By the 1880s, the Whaley children had begun to marry. Violet Eloise and Anna Amelia both wed in a dual celebration on January 5, 1882, Violet to George T. Bertolacci and Anna to her cousin, John T. Whaley. But not all marriages are happy, and Violet’s? It might not even be fair to call it a marriage at all. Two weeks in, as the couple were returning from their honeymoon, she awoke one morning to find her husband gone. He had absconded with her dowry, leaving her in a socially unacceptable position: Alone, yet not widowed. Their divorce was finalized in 1884, but the humiliation of the ordeal and subsequent depression claimed her life a year later. Violet shot herself on August 18, 1885 at the age of 22, becoming the second Whaley child to die. She left behind a note containing a passage from Thomas Hood’s poem “Bridge of Sighs”:
Made from life’s history,
Swift to death’s mystery;
Glad to be hurled,
Anywhere, anywhere, out of this world.
The youngest Whaley, Corinne Lillian, had been engaged to be married at the time of Violet’s sad demise; afterwards, however, her fiancé broke off the engagement, leaving Corinne bereft. With so much sadness held within the walls of the home, the family couldn’t bear to live their anymore, leading them to move from the fine and elegant Whaley House into a single story home in Downtown San Diego.
The house stood empty for over 20 years. Thomas Whaley retired in 1888, finally breathing his last in the Downtown San Diego home in 1890. But nine years later, Francis, who had married in 1888, returned to the Whaley House and began restoring it. It became the family home once more, with all the remaining Whaleys taking up residence in it; it also served as a historic tourist attraction. But one by one, the Whaleys died; Anna went in 1913, and Francis in 1914. Only Corinne Lillian lived on, occupying the house alone until her death in 1953.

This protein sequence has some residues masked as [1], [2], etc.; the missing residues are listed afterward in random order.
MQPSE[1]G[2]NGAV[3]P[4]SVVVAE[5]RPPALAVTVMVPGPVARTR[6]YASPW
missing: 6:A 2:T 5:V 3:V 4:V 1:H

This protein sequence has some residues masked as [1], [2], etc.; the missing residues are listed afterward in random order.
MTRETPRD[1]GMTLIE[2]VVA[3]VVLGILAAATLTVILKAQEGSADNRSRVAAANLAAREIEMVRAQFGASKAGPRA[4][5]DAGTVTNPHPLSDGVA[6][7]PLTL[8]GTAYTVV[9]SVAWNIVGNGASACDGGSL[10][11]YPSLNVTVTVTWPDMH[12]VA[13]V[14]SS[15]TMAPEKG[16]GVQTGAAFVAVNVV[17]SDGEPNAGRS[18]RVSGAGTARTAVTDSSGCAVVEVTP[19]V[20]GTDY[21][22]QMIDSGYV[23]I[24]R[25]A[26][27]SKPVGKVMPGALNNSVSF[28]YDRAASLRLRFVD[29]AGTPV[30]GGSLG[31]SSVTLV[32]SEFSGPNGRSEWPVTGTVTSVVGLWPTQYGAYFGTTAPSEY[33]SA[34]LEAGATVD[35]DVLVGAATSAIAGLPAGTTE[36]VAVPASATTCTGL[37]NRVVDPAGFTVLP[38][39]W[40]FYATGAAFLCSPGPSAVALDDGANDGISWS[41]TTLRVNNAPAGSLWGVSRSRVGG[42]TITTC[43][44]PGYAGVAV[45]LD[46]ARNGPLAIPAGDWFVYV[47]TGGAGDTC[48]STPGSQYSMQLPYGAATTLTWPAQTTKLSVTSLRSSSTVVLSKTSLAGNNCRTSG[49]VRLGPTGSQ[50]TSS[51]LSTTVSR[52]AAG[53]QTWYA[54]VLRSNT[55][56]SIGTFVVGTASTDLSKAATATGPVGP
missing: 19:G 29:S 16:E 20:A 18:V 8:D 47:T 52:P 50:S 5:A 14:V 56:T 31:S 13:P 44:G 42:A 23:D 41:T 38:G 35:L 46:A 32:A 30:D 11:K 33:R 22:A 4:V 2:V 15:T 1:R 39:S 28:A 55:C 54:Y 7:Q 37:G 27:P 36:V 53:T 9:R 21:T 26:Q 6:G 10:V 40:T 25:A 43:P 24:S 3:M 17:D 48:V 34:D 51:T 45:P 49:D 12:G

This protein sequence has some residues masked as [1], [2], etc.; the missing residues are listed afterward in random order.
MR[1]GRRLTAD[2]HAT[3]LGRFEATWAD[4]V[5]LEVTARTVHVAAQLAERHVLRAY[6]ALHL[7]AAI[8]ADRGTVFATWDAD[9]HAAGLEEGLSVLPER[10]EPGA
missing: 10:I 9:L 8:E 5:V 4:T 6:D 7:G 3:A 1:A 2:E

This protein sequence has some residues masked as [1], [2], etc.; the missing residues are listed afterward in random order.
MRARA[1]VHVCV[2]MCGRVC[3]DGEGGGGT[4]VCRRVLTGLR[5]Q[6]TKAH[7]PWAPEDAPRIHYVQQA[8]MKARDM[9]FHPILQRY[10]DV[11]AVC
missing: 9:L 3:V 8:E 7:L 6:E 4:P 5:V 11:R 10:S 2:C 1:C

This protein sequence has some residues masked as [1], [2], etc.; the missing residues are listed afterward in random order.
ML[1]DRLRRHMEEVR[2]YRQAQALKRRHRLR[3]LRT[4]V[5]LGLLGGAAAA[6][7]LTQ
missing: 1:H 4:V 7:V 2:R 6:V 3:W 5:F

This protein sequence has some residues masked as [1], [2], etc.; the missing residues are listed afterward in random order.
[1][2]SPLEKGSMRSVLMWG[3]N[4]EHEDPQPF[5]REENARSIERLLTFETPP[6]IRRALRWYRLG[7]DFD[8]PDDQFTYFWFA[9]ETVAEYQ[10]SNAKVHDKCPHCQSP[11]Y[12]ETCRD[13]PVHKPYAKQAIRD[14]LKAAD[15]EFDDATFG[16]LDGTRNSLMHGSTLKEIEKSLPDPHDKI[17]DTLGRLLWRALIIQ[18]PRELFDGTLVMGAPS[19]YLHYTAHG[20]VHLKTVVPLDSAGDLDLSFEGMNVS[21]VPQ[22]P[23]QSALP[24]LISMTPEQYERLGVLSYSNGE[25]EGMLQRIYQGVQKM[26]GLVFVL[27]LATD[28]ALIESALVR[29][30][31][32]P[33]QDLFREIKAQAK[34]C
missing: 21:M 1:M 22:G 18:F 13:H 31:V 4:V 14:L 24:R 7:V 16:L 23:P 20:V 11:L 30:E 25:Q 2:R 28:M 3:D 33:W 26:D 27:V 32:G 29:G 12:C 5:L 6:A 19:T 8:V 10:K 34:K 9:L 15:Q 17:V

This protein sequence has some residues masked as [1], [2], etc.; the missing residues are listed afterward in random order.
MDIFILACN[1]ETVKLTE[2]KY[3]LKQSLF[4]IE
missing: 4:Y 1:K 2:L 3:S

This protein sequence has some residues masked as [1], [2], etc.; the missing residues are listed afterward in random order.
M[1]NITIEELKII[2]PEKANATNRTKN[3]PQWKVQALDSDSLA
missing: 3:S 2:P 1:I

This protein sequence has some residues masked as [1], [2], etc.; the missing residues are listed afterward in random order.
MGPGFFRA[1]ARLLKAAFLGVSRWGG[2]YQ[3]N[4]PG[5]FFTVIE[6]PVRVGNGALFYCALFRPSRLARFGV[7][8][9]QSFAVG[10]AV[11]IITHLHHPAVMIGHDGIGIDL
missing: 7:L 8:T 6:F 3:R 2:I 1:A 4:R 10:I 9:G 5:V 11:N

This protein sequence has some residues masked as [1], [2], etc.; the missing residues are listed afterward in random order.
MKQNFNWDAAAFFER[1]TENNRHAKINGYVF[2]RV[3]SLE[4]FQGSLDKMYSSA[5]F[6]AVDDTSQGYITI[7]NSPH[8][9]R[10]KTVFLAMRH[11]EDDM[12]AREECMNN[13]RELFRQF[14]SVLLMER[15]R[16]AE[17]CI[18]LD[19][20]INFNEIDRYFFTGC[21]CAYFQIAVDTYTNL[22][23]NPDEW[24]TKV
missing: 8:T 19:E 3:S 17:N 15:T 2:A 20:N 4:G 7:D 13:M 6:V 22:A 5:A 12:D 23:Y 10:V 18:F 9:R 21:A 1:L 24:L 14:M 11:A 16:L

The restoration of the house began once again in the 1960s, and today, it has been restored to its former glory. But some believe that the Whaleys never left. Thomas Whaley has occasionally be seen standing in the parlor and on the upper landing; he wears a frock coat and pantaloons, keeping his face turned away until he fades out of focus. Anna Whaley occupies the downstairs rooms and the garden, floating back and forth dreamily. There are other spirits, as well, ones who may not be related to the Whaleys, but which still lay a claim to the house: “Yankee Jim” Robinson, who had been convicted of attempted grand larceny in 1852 and hung where the house now stands; a woman with a full skirt with dark hair and eyes who does not fit the description of any of the Whaleys; and a little girl in a long dress, whom legend claims was a friend of the Whaley children before accidentally breaking her neck in the backyard. It’s worth noting that no children’s deaths matching the girl ghost exist in San Diego’s historic records — but her mystery still remains.
The Whaley House is open for tours year round; there are both daytime and nighttime options, as well as occasional ghost hunting experiences. As always, I remain unsure of whether or not I truly believe in ghosts — but maybe it’s worth a visit to find out.